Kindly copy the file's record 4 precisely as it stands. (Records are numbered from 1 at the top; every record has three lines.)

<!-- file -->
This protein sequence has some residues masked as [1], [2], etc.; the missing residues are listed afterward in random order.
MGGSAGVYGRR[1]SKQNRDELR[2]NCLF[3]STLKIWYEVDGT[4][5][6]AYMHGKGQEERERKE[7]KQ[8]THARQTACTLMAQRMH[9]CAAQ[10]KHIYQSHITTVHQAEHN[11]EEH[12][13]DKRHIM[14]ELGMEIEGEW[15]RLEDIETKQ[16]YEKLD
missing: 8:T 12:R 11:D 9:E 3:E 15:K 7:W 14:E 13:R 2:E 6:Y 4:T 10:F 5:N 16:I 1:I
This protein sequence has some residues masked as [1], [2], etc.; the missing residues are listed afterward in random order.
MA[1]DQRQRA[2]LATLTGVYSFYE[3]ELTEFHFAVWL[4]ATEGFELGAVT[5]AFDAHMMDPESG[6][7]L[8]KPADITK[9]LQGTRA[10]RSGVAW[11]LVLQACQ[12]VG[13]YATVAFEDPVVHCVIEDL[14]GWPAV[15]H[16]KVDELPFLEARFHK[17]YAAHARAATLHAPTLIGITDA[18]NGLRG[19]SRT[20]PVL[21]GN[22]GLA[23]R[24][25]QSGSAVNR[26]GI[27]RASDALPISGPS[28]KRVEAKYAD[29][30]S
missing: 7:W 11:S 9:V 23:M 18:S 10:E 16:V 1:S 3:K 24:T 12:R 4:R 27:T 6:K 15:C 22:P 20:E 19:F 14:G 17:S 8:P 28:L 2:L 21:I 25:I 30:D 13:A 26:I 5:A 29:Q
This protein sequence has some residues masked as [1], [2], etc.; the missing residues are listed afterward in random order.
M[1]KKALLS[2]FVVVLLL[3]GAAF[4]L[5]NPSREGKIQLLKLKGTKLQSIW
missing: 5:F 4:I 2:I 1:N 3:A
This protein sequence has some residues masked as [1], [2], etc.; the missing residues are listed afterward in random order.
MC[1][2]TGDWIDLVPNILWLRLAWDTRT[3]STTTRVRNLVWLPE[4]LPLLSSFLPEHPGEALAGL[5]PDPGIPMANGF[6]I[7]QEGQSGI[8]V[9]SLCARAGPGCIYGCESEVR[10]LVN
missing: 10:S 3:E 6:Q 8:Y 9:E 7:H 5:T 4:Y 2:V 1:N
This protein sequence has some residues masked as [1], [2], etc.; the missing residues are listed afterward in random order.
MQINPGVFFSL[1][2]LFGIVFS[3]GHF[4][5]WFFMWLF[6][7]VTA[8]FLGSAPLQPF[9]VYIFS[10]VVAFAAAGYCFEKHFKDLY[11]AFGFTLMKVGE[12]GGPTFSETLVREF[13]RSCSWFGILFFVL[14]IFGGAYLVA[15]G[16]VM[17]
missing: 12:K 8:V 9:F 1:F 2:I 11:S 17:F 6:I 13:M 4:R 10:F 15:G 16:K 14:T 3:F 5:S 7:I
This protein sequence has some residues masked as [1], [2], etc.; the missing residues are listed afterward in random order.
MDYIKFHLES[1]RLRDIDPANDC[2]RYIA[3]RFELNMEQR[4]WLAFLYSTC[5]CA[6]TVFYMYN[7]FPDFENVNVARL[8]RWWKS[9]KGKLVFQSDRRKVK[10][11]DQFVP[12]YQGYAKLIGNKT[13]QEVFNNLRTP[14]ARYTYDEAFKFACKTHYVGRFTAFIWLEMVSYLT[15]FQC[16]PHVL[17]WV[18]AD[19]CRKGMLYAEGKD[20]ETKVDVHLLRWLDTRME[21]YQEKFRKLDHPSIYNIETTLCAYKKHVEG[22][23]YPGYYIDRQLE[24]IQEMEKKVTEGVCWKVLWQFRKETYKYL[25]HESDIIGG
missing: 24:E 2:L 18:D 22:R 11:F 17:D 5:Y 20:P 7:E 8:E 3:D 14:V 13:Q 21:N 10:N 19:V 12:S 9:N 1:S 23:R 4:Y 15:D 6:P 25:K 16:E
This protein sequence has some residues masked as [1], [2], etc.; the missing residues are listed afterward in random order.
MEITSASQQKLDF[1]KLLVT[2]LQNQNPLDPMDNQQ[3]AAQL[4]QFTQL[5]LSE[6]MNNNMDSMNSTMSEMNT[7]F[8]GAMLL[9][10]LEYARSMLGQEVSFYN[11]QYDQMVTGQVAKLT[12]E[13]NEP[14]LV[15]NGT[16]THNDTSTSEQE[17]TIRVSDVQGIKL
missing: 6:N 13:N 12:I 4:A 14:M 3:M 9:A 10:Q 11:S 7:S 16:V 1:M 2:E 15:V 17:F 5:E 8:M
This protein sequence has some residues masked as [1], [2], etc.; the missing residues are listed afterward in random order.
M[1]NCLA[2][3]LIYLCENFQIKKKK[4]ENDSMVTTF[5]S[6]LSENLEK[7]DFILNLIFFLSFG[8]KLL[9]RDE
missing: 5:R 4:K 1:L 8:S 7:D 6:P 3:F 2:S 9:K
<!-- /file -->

This protein sequence has some residues masked as [1], [2], etc.; the missing residues are listed afterward in random order.
MC[1][2]TGDWIDLVPNILWLRLAWDTRT[3]STTTRVRNLVWLPE[4]LPLLSSFLPEHPGEALAGL[5]PDPGIPMANGF[6]I[7]QEGQSGI[8]V[9]SLCARAGPGCIYGCESEVR[10]LVN
missing: 10:S 3:E 6:Q 8:Y 9:E 7:H 5:T 4:Y 2:V 1:N